Complexity versus Novelty
I’m working on a conference paper tentatively titled “Chaotic Novelty: Beginnings as problems”, for a the Philosophy of Social Science Roundtable, to be held this May at UBC in Vancouver. I want to poke at the idea of an instance — the constitution of a legible, structured social form that has distinct local qualities, but also formal precedent. My argument is that novelty, however prized it may be in entrepreneurship discourse, is, in practice, often scary and frustrating.
It takes work to create something from nothing, and one way to manage this is to maintain that there’s never been nothing, no blank slate. “Entanglement” has been a popular recent domain rubric in social theory for this approach: you argue that everything is constantly being fashioned out of other things, that an asssemblage, a lashing-together may have a distinct set of qualities, but that it’s being made out of pre-existing materials. In an earlier era of social theory discourse, one more beholden to the humanities, people talked about palimpsests in much the same sense.
This is empirically true. From the Big Bang onwards, we’ve got what we’ve got, and we’re just rearranging things. This is also experientially not how things work. As much as the ecosystem practitioners I knew talked about “localization” they were not just working to extend a set of tech entrepreneurship practices, they were working to make a setting that they felt was new. It’s a bit trivial, though, and it misses the way that people I worked with imagined their work. It’s like saying that every book is just a remix of the dictionary: true, not that relevant.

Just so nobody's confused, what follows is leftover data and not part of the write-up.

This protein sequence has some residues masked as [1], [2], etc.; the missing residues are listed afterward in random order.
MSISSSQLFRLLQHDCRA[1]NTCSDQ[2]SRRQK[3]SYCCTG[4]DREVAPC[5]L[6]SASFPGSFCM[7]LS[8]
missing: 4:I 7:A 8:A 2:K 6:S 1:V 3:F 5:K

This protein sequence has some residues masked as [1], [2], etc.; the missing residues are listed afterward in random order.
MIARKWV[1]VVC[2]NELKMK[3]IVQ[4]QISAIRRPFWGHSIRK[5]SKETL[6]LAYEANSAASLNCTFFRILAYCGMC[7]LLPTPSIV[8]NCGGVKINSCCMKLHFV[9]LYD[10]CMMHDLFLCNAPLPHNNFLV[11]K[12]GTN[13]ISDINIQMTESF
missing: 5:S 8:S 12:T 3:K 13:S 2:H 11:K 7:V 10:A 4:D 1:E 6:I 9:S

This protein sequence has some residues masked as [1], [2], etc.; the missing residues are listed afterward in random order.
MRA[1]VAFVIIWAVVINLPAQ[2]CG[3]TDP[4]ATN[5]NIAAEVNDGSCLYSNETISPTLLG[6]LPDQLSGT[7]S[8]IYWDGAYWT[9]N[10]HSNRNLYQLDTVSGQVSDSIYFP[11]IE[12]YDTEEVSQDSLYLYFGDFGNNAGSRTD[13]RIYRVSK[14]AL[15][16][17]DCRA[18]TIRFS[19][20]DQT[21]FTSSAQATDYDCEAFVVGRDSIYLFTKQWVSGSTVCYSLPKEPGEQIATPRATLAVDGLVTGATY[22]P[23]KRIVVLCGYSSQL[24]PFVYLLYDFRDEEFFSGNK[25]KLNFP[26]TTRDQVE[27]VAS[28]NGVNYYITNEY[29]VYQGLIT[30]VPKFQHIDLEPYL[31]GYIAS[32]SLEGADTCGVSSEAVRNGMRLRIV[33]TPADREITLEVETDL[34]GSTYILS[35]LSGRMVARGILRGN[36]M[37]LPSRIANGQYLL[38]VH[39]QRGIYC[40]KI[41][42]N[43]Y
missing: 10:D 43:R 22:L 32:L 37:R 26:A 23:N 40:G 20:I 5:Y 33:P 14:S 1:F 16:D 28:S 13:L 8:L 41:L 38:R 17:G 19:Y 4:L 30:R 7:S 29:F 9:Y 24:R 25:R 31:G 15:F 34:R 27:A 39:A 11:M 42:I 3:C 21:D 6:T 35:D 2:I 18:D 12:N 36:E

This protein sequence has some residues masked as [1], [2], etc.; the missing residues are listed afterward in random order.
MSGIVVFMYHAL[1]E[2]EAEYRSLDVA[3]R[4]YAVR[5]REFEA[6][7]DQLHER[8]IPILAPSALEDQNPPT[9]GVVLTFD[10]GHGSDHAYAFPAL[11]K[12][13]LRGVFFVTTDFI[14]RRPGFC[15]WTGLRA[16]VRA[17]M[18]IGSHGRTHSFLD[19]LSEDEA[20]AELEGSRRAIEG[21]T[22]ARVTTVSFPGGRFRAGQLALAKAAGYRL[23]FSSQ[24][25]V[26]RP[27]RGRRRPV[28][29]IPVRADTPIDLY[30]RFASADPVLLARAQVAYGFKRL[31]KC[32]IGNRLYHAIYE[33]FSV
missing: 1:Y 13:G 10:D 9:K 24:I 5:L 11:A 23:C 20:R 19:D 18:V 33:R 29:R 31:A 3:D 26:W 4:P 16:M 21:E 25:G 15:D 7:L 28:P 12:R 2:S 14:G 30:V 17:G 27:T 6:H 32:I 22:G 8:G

If they were doing simple extension, there would have been far fewer organizational challenges. The actual organization of a tech ecosystem that I documented had ultra-Modernist impulses to create clear spaces for work, but was pragmatically entangled in a bunch of existing projects. The latter half is easy to document, the former, trickier, and the kind of thing for which ethnographic research was made. It’s also what I find interesting, and with that, I should probably put a better-supported version of all of this into my paper.